Taking steps to create a circular IKEA

Step one: Making the most of waste

A bunch of PET-bottles.
A kitchen with black KUNGSBACKA doors, made from PET bottles.


Imagine a zero-waste world. A world where say, discarded plastic drink bottles could be turned into new kitchens. Impossible? Not at all. It’s actually happening.

A new mind-set

“We need to find alternatives for a circular system” says Anna Granath, Product Developer at IKEA of Sweden, referring to the concept where waste is given new life. Not only is it a model for a greener and healthier planet, it’s also a mind-set. And IKEA is embracing it. By incorporating it every step of the way in the design and production process, IKEA aims to close the loop between harvesting materials, producing products and lab testing.

Rather than thinking cradle to grave, we need to think cradle to cradle.


Add a personal touch to your kitchen by choosing from the wide range of IKEA knobs and handles. ÖSTERNÄS leather handles work well on black KUNGSBACKA fronts.

Roughly 25 half-litre plastic bottles are needed to create the matte black finish on KUNGSBACKA.

Living in a material world

It is not difficult to find a material that can be both renewable and recyclable. The difficulty arises when assuring a material is good quality - and safe. It also has to be a material that lends itself to manufacturing, and fall within the IKEA price range. KUNGSBACKA kitchen fronts satisfied all these criteria. Together with the supplier in Italy, the team at IKEA of Sweden developed materials completely made entirely out of recycled wood and recycled PET-bottles.

Making a difference

”What we do has a big impact on the environment because IKEA works with large quantities. With the new material, we can avoid using an oil-based plastic and produce more sustainably, without having to compromise quality, form or price” expresses Anna.

Three empty PET bottles on a worktop fitted on IKEA KUNGSBACKA kitchen fronts.

fronts launched in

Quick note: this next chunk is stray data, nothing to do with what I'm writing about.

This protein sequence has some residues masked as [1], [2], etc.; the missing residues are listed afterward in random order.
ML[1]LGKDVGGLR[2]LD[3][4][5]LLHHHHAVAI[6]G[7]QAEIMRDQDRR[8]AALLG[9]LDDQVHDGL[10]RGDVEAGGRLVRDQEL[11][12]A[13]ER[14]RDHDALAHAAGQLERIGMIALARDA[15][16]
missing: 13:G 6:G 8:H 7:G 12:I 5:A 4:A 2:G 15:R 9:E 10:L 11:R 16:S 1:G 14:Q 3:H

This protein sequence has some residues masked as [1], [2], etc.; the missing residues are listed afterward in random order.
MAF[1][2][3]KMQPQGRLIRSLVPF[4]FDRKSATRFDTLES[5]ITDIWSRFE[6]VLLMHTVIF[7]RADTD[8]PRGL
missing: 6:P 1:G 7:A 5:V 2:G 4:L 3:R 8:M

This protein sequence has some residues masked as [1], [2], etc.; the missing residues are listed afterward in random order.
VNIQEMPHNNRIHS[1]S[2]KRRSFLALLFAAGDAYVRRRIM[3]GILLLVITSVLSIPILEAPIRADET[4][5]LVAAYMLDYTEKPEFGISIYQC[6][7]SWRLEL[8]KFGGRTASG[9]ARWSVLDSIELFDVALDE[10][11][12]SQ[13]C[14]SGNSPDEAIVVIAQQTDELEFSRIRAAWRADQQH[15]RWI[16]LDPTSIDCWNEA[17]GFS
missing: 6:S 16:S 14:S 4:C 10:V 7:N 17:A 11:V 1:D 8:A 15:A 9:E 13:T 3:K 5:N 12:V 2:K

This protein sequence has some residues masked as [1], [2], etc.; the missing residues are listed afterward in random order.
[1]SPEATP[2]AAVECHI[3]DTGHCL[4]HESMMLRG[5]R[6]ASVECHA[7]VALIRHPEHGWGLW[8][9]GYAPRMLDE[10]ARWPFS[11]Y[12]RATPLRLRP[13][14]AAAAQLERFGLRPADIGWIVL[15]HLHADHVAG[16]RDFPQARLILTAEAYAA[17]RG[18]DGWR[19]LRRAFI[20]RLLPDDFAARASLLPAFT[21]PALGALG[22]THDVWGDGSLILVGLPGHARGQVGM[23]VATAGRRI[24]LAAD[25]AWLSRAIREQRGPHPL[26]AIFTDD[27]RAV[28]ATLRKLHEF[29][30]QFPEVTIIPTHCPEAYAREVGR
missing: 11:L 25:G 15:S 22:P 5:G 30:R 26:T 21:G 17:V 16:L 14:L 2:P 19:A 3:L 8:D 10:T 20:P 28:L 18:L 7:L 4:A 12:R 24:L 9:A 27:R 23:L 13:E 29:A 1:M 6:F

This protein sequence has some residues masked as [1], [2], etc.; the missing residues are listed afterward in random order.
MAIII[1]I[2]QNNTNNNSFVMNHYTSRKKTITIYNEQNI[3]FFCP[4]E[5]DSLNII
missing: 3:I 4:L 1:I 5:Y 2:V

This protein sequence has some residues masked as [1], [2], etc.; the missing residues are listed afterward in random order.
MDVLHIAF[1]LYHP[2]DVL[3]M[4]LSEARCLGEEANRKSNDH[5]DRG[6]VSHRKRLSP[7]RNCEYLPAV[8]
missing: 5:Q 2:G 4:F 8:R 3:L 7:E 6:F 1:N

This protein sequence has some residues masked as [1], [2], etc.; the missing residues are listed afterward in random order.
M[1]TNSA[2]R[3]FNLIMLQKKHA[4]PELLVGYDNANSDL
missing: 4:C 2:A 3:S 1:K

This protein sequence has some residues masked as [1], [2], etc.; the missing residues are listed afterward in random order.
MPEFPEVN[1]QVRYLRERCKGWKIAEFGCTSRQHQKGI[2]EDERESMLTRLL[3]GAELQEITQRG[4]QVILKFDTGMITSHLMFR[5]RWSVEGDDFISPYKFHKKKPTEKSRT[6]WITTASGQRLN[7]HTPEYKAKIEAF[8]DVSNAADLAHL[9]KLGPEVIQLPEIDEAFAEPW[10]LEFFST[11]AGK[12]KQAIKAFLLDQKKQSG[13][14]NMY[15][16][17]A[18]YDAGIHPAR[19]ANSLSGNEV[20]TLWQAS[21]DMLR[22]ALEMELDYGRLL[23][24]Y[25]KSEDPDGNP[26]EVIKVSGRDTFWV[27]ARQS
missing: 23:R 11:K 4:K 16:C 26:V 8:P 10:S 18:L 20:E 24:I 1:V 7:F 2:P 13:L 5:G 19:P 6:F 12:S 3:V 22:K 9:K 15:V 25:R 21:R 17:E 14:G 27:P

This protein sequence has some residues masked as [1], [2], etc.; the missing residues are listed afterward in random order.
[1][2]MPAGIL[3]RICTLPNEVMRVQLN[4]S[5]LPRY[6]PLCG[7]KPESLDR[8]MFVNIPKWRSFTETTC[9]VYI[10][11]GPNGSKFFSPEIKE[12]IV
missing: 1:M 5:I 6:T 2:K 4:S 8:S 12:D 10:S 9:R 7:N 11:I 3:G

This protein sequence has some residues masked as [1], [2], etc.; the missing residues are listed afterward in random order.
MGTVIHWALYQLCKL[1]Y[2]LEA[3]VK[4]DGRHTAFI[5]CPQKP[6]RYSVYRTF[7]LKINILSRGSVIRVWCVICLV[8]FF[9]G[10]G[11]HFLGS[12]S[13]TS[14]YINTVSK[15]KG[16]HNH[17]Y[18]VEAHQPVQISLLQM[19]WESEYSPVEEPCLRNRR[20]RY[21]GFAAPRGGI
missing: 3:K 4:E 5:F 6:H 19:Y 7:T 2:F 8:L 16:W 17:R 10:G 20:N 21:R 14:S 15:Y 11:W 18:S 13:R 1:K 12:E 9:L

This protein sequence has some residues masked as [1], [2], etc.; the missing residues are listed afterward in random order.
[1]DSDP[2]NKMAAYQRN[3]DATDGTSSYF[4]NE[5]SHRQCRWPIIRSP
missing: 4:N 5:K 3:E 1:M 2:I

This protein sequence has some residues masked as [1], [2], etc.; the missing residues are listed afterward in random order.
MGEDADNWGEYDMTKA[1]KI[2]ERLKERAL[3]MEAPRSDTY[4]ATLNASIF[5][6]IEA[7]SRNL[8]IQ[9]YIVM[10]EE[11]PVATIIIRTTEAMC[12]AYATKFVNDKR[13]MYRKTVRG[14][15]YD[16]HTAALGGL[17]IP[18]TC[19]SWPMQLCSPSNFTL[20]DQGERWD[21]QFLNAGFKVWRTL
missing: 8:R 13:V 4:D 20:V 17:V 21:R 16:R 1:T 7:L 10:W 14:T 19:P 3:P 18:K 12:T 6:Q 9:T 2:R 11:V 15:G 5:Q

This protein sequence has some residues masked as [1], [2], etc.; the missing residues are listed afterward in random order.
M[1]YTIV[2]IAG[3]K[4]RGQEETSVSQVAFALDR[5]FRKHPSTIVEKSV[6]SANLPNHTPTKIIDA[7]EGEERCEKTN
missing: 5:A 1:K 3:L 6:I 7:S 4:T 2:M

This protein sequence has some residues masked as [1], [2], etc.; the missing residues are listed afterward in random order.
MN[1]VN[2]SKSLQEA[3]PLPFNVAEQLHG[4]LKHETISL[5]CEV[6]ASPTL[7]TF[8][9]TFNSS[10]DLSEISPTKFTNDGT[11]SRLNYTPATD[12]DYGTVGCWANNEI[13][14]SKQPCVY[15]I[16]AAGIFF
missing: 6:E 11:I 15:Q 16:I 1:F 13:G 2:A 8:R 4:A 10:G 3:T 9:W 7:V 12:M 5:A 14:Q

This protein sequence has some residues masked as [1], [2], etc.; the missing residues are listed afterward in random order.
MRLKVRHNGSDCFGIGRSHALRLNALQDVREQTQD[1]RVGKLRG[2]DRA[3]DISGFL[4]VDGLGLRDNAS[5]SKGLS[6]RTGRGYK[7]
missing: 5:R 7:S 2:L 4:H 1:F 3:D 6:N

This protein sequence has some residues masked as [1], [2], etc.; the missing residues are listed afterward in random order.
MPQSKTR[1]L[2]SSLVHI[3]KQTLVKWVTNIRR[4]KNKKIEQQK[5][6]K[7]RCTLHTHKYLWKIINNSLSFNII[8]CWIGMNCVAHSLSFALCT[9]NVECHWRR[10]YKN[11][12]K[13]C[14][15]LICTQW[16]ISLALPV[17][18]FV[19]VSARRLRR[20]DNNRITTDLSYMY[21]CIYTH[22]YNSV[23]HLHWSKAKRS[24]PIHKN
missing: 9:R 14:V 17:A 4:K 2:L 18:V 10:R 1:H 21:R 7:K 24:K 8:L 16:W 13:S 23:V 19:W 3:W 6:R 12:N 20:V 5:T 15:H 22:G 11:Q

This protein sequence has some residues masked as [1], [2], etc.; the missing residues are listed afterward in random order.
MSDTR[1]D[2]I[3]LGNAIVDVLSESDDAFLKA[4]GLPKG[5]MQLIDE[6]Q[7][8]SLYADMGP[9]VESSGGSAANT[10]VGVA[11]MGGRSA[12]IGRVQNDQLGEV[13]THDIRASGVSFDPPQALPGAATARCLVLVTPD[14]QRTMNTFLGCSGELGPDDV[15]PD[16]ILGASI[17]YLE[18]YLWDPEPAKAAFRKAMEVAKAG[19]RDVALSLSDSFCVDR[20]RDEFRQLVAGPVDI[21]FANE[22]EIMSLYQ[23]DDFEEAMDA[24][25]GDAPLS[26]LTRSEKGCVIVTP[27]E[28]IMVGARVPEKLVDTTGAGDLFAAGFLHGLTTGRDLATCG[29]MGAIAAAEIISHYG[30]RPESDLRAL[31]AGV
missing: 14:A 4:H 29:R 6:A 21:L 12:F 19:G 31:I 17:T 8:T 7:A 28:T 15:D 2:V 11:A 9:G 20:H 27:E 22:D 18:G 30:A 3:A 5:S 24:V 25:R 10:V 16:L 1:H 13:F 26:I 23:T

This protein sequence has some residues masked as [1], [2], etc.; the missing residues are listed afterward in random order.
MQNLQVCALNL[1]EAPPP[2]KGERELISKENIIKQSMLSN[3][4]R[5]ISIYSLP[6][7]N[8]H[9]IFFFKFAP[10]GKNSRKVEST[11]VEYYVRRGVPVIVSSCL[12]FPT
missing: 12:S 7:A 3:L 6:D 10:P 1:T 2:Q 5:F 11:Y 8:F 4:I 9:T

February 2017.

Plastic being re-born.

Just the beginning

IKEA is pulling out all stops to become a fully circular business. And sourcing more recycled products is a good starting point. But that’s just one of the things that is taking place. They are also developing a circular supply chain and exploring innovative production techniques. Another key goal is to prolong the life of products and materials. Take the new sofa VIMLE for example. It’s built on a standard sofa platform where parts can be exchanged over time.

The IKEA TOMAT spray bottle, shown here on a kitchen bench top, is made from the leftover plastic film that is used to protect some IKEA products.

I’m made from the left over protective film that covers some IKEA products.

TOMAT spray bottle

IKEA TÅNUM rugs, shown here folded in a pile, are made from leftover materials form IKEA bed linen production.

We’re made entirely from left over materials from IKEA bed linen production.


PET bottles become plastic pellets that then become IKEA KUGGIS storage boxes.

I’m a storage box made from PET bottles that have been transformed into plastic pellets.

KUGGIS storage box

IKEA ODGER chair is made of wood plastic composite, where 30% of the material is wood, and at least 55% of the remaining material is recycled plastic.

We’re made of wood plastic composite, where 30% of the material is wood, a renewable source, and at least 55% of its remaining materials is recycled plastic. This means it has less impact on the environment than virgin oil-based plastics.

ODGER chair

IKEA PS vases, shown here on a window sill in the sunlight, are made from re-melted recycled glass rejected due to defects or bubbles.

We’re made from re-melted recycled glass rejected due to defects or bubbles.

IKEA PS vase

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